Sunday, June 21, 2009

100% off on all Air India aircrafts... any buyers?

Source: Times of India

Why a strike will benefit AI and everyone
Kingshuk Nag Sunday June 21, 2009

Air India's losses have mounted over the last week. Now it is making a loss of Rs 15 crore per day, up from the earlier Rs 11 crore. This would translate into an annual loss of Rs 5,100 crore. Faced with the situation, Air India chairman Arvind Jadhav is lobbying the powers-that-be in New Delhi with a begging bowl. He wants soft loans and equity infusion into Air India from the government.

He tried to defer the salary payments of staffers by 15 days and suggested that senior staffers skip the salary for June. This because the national carrier has no money at all. But his initiative has been met with a strike threat. The "bada babus" of the government have promised all they can for the national carrier, although they know they can't do anything because the goverment is strapped for funds. Anyway, infusing money into Air India will be like sending good money to chase bad money.

It is clear that emergency measures should be taken to stem the rot in the present phase as the aviation sector all over the world is passing through an acute slowdow. Trying to sell Air India in the short run will be like a distress sale that will fetch publicity but little money. There will be no serious bidders for the airline, not even for its famed building at Nariman Point in Mumbai.

What should be done immediately is to bring about a paradigm shift and start operating Air India like an entity of the present times.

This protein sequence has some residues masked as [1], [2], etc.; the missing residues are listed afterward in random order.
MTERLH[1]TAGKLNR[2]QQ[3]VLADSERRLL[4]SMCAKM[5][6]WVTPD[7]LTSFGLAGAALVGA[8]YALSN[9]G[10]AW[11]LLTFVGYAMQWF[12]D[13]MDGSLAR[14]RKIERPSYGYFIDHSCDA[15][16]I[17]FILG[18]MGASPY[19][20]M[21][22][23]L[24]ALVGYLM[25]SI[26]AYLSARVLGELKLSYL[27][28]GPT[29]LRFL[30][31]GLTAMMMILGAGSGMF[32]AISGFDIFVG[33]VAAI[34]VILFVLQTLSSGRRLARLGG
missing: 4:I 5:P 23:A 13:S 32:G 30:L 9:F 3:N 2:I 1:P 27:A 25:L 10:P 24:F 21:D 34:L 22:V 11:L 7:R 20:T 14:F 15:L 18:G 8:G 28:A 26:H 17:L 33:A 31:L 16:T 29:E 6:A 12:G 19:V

The airline is being run on the paradigms prevalent in the 1970s. Thus cabin crew recruited before 2004 work on average between 50 and 55 hours per week, though the international norm is 70 hours weekly. In fact DGCA rules now permit cabin crew to work up to 70 hours per week. Pilots flying on the international sector are paid in dollars and make up to Rs 7 lakh per month and stay in five-star hotels when on duty. They get an incentive allowance that is not linked to the national carrier's productivity. So they make more money, though the airline can be making more losses. Compare this with Singapore Airlines, where pilots have agreed to take pay cuts and non-paid leaves, just because the net profits are down by half (it is still making profits). Engineers in Air India with 15 years of experience make more than Rs 2 lakh per month, though their productivity is estimated to be 40 per cent of the international norms. They can't keep up on time performance and despatch norms, yet they are not penalized.

About unions, the less said the better. In what is a paradox 100 employees who are union bearers of the cabin crew and ground staff union are officially exempt from doing work. Air India pays them their salaries and, what is more, even their flying allowances. The airline also pays for maintenance and upkeep of their union offices. As if Air India is a charitable trust!

Actually if the union wants to go on strike it may be encouraged to do so. If Air India does not operate at least, there will be a saving on the operating costs of the airline: fuel costs, landing charges, etc. The passenger won't be inconvenienced because Air India holds just 17.4% of the domestic market and 23.5% of the international market, that is, flights going out of India and coming in. With all airlines suffering from overcapacity, other airlines will pick up the passengers of Air India and without a hitch. Many Air India routes are inherently loss-making but the babu-neta combine has forced the airline to fly on these routes for other considerations. A good example is the recently introduced Srinagar-Dubai flight that carries on average 20-30 passengers on a 180-seat aircraft. If the government wants the airline to take such routes it must compensate the airline for it. But the government does not.

As Air India is a 100% GOI-owned company, all its losses are being funded by the tax payers' money. That is your and my money. This must immediately stop.

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